Laryngeal Engagement Following Bilateral Subthalamic Nucleus
Deep Brain Stimulation in Parkinsonís Disease

M Hammer, S Barlow, R Pahwa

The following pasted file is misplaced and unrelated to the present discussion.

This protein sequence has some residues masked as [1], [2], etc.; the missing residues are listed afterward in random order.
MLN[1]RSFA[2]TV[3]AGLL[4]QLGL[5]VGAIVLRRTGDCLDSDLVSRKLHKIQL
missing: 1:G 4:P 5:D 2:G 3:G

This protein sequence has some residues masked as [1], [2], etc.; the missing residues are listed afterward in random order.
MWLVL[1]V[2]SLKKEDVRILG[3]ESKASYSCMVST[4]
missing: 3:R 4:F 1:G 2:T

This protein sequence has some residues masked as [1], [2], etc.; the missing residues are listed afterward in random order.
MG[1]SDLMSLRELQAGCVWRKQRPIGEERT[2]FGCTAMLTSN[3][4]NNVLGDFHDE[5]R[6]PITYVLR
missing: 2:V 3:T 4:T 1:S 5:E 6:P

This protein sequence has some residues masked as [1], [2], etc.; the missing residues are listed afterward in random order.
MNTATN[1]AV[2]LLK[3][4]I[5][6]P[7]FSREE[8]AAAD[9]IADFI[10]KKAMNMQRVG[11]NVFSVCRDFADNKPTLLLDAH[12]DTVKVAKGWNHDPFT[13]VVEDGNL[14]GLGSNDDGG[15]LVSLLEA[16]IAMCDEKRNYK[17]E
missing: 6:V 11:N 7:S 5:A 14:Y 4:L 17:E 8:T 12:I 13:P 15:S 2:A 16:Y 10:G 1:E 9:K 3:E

The efficacy of bilateral subthalamic nucleus (STN) deep brain stimulation (DBS) on the aerodynamics of laryngeal engagement was studied in nineteen patients with idiopathic Parkinsonís disease (PD).Laryngeal engagement (LE) during spoken production of a consonant-vowel syllable (e.g. /pa/) is defined as the transition from the plosive burst-release of the consonant to the onset of voicing in the vowel.Intrinsic laryngeal muscle activity responsible for LE consists of relative quiescence of the muscles of abduction, and contraction of the muscles of adduction resulting in approximation of the vocal folds at the midline above the respiratory airstream, and subsequent vocal fold oscillation in response to positive subglottal air pressure (Ps).Patients with PD often exhibit impairment in the alternation between phonatory onset and offset during connected speech and suffer from increased effort required for speech communication.Although not always positive, initial results reveal substantial reorganization of laryngeal and respiratory subsystems in speech motor control.Correlation analyses support the notion that changes in motor drive associated with the hypokinetic dysarthria of PD and the treatment effect of DBS impose change in motor drive across multiple components of the vocal tract.